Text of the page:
Understand Your Role as Executor of Estate

Executor of Estate

What Is an Executor of Estate?

Also known as the executor of the will, an executor of an estate is in charge of a decedent’s (the deceased’s) estate. A decedent can no longer control her or his own affairs, so it becomes someone else’s duty, typically someone either pre-appointed by the decedent or someone close to the decedent, such as a relative.

Common Executor of Estate Jobs

An executor of the estate has roles that occur chronologically. Depending on the size of the estate and the will, the role could take weeks, months or even years.

The executor must manage the estate during the entire process. This could mean appearing in probate court and making filings and dealing with beneficiaries and heirs. Additionally, the executor may need to deal with people such as appraisers and accountants if deemed necessary by courts.

Will Submission and Contesting

An executor’s first job is submitting the decedent’s will last will and testament to the courts. During this process, a judge decides if the will meets state laws and is free of errors.

If the will and testament pass, the rest of the process should be relatively smooth. However, if it is not, the executor must complete additional steps. During this period, those with a stake in the estate (such as heirs) can contest the will.

Appointing an Executor of Estate

Most of the time, the decedent names an executor in the will. More often than not, the judge appoints this person unless anyone objects, which requires a separate lawsuit.

If there is no will or the will does not state an executor, most states have laws that state individual appointments and their order. Consult an attorney if you have a problem with the executor.

The appointed executor can act on behalf of the estate. The judge grants letters of testamentary/administration to the executor to prove to companies or financial institutions that this person has the right to make changes.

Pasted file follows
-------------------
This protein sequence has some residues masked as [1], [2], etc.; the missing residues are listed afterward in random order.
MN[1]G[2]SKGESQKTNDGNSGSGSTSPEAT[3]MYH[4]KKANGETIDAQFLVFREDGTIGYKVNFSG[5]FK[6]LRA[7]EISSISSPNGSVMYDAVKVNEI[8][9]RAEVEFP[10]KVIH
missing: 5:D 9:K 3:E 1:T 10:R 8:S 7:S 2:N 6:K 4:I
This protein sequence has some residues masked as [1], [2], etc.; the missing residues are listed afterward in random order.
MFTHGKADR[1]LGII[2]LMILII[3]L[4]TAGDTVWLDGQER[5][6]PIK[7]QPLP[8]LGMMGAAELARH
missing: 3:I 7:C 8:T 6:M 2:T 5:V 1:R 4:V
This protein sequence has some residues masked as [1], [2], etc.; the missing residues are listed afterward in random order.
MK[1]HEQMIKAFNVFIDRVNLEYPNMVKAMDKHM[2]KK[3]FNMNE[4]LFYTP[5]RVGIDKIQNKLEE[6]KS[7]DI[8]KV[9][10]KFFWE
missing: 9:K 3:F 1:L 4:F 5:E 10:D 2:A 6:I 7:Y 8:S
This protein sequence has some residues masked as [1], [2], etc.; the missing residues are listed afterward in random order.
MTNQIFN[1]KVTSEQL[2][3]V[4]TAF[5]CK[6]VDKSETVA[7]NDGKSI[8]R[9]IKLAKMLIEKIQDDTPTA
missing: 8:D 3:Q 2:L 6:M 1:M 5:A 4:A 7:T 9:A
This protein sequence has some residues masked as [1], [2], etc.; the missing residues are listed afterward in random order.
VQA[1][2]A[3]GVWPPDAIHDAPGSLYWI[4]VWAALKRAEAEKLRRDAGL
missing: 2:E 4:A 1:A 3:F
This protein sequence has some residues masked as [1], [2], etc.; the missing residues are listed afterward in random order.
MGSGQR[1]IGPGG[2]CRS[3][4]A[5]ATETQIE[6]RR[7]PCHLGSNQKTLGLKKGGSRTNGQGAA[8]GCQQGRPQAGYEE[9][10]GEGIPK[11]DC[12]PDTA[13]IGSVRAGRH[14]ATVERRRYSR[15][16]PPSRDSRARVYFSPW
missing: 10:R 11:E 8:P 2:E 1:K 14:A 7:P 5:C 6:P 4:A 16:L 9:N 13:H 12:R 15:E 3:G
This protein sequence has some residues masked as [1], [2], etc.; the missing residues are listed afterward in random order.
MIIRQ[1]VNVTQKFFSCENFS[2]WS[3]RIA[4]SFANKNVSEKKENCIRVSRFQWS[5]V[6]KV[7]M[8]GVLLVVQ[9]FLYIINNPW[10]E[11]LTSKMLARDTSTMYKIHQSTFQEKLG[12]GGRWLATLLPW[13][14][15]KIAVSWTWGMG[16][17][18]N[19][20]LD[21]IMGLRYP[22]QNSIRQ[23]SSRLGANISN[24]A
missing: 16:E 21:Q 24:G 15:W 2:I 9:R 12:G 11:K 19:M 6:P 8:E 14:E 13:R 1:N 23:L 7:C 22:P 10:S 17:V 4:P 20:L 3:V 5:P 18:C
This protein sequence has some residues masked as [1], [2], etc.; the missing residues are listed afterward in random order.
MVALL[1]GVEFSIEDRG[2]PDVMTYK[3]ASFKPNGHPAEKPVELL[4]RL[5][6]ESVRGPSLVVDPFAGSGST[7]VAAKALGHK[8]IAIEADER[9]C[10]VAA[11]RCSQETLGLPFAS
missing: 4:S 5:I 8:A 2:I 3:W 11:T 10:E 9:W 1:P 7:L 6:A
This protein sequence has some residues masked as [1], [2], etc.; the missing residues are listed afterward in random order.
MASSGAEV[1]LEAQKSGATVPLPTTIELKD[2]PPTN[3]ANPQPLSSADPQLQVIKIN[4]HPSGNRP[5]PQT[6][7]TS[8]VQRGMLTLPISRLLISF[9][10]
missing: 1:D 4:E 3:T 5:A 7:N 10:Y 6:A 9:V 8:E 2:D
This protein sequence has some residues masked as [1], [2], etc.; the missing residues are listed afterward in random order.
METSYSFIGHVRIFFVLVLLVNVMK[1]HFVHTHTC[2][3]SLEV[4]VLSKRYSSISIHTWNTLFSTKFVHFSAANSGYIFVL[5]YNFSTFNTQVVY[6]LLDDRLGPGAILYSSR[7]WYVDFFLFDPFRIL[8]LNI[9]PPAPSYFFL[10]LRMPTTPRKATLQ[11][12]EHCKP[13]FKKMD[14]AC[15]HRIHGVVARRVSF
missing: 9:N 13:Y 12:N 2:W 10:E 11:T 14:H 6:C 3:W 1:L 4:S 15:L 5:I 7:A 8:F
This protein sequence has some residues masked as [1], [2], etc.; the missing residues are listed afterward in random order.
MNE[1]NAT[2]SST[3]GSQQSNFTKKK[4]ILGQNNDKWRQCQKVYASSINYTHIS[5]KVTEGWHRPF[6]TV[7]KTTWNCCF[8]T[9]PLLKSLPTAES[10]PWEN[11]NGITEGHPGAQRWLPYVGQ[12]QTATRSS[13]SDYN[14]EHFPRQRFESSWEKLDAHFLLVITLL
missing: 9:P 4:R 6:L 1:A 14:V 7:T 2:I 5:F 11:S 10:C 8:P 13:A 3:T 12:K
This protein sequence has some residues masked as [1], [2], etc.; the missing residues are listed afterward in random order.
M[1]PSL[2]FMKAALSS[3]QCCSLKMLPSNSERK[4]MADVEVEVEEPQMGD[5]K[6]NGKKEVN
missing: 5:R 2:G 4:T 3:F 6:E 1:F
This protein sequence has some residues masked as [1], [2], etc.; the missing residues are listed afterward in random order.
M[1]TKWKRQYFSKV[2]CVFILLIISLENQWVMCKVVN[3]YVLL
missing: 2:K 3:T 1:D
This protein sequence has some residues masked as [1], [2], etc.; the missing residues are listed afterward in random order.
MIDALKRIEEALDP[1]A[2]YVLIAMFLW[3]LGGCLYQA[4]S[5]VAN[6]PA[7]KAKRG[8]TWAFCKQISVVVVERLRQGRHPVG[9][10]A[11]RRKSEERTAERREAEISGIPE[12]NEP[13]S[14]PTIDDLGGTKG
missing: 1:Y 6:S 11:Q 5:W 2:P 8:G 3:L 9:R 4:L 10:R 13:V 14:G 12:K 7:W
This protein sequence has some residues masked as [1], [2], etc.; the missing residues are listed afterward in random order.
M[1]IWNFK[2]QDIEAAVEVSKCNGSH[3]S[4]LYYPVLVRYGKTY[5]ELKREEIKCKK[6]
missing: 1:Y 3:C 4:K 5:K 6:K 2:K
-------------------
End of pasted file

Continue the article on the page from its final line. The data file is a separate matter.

Notifications of Death

If not already done, the executor must make the family and any other pertinent people aware of the decedent’s death. This could be done formally or informally and includes ending the decedent’s subscriptions and cards. Also, the Social Security Administration needs to receive a notification if the decent received any benefits.


The next step is identifying and gathering assets for safekeeping. Precious items of value require protection. Part of the executor’s role is talking with family members and going through paperwork to make sure to catalog all items of value.

A properly executed will notes many of these assets, but it is still the executor’s job to ensure to log all items of value properly.

The executor does not need to pay for this process personally. The estate’s money transfers to a new bank account that the executor uses to manage the estate.


The executor must have the decedent’s assets valued for tax purposes to determine estate taxes accurately. She or he can determine the value at the date of death or a date up to six months later. Whichever the decedent chooses, the Internal Revenue Code states specific guidelines to follow. It is best to consult with an attorney to follow all the latest laws and regulations.


If the decedent had debts, family members and beneficiaries do not bear responsibility for paying them unless they cosigned or are a spouse (in some states). However, the executor must notify creditors, and most states require the placing of a newspaper ad declaring the decedent’s death to inform unknown creditors.

At this point, the creditors make claims to the estate for payment. If the executor deems the claims are valid, estate funds pay them off. If a creditor goes unpaid and continues to make claims, they need to go through the courts. Then, the executor needs to hire a lawyer with the estate’s funds to appear in court.

Closing the Estate

At this point, the executor submits an account of all the proceedings, transactions and dealings to the court. Then, the judge allows the executor to distribute all remaining funds and property to those named in the will.

Is an Executor of Estate a Paid Job?

With the amount of work required by the executor of estate, you may be happy to know it is a paying gig. The amount the executor receives depends on the state. Additionally, most last will and testaments have instructions for executor payment. The payment comes out of the decedent’s estate; beneficiaries divide the rest.

Work With an Experienced Local Lawyer

If you ever find yourself named as an executor of estate, hire a lawyer to help you navigate the process. Your lawyer gets paid from of the estate funds and can help you navigate the courts smoothly. A lawyer also has connections to help catalog and find assets, work with creditors and more.

Dealing with a decedent’s estate is already stressful and confusing enough. Submit a request online or call us today at (866) 345-6784 to get in touch with an experienced lawyer in your area!

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